A Cemetery Trip That Changed My Life
Three years ago, I was looking for creative inspiration and decided to take a bike ride to my neighborhood cemetery. I left my apartment on that fall day and cruised down Bushwick Avenue, following my Google Map directions. This was the first time that I had been to a cemetery alone without the intention to visit a specific grave. I arrived and locked my bike up along the fence. The leaves blew across the walkway like tumbleweeds as I strolled deeper into the myriad of headstones.
At this point, I was well into the cemetery so I stopped and began to listen to the wind. As my active mind became tranquil, I was taken aback at what I began to feel around me:
“What are you doing here? Go. Run back to your life.”
This is the message that I felt — from where or what, I do not know. It very well could have been my own projections. I do know it was sincere and non-threatening. This force was genuinely curious as to why I was meandering through a graveyard while I had time remaining on earth. I walked back to my bike, gathering my thoughts and peddled down Bushwick Avenue with a different perception of time. Alas, I saw it as the diminishing resource that it is.
Once I arrived home, I jettisoned 80% of my belongings — things that didn’t bring me joy that I could go for more than two days without. The next day, I went to a store and bought five sets of the same outfit. I wear the same style to this day. I changed a lot of things in my life in the days following that event — most of which have to do with minimizing my time spent on recurring daily tasks and maximizing my time and enjoyment with people, my craft(s), and leisure activities.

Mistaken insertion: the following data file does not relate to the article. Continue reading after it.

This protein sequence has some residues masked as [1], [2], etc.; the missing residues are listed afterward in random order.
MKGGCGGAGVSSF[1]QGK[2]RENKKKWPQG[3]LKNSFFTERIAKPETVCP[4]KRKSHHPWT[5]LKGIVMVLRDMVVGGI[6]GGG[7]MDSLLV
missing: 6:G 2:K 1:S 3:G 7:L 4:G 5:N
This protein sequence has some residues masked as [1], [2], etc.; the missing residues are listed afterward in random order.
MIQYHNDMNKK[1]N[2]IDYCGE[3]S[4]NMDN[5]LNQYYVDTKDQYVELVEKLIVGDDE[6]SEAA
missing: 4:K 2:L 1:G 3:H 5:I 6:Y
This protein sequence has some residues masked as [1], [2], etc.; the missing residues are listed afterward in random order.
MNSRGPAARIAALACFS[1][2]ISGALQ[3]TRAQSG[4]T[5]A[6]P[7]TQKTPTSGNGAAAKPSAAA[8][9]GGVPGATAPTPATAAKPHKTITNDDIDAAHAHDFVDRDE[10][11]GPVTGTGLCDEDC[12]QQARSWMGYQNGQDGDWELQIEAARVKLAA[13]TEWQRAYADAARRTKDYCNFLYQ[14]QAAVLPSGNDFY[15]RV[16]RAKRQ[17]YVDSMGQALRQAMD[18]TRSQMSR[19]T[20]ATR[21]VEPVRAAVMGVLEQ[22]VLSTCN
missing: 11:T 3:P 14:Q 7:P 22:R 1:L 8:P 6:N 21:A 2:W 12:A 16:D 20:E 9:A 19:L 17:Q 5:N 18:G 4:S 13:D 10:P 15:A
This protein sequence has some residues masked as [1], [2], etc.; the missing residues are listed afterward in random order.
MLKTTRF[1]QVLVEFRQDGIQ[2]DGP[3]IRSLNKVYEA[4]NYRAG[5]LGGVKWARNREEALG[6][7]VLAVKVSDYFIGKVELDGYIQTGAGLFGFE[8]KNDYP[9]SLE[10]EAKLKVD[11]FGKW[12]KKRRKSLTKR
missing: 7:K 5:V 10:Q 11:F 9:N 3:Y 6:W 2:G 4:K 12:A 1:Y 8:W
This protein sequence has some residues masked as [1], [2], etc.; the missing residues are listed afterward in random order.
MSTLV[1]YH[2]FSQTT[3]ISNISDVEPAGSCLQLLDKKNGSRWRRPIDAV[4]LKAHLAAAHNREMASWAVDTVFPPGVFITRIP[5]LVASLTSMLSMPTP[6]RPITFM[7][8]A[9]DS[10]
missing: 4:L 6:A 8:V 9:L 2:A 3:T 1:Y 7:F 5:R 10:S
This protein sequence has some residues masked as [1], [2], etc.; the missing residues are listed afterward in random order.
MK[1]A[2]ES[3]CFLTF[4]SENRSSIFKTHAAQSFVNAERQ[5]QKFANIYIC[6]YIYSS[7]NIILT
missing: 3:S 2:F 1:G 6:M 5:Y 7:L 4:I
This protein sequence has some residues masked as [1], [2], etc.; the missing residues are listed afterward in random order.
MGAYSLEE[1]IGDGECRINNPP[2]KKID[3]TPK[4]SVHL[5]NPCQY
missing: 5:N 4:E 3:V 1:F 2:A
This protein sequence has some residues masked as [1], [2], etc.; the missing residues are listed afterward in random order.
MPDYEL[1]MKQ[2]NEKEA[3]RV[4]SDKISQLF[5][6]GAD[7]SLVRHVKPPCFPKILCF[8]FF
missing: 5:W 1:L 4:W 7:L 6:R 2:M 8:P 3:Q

Life is managing a multitude of oppositional forces. We are constantly making decisions for ourselves and those around us. We are constantly under undesirable constraints. We are constantly in discomfort. The more clutter (physical or psychological) that we can part ourselves from, the easier we can navigate life (physically and psychologically). This is nothing new, but my definition of “decluttering” has taken on many meanings over the years. For awkward and uncomfortable stuff, I rely heavily on parallels to keep me grounded and having a good time. For example, if I am late and waiting on a train, I am patiently waiting for my niece to tie her shoe before our great adventure. If I am speaking to a large audience, I am speaking to myself. If I am dancing or conversing with friends, this is my last dance or conversation with friends. Yoga and cold showers have also helped me deal with discomfort in different situations. When I encounter uncontrolled discomfort (or chaos), I reference my past self in controlled discomfort — then life is slightly more pleasant.
While I do not recommend a trip to a cemetery, it was worthwhile to take a moment and “audit” my days to see what has been fun, what has not, and why.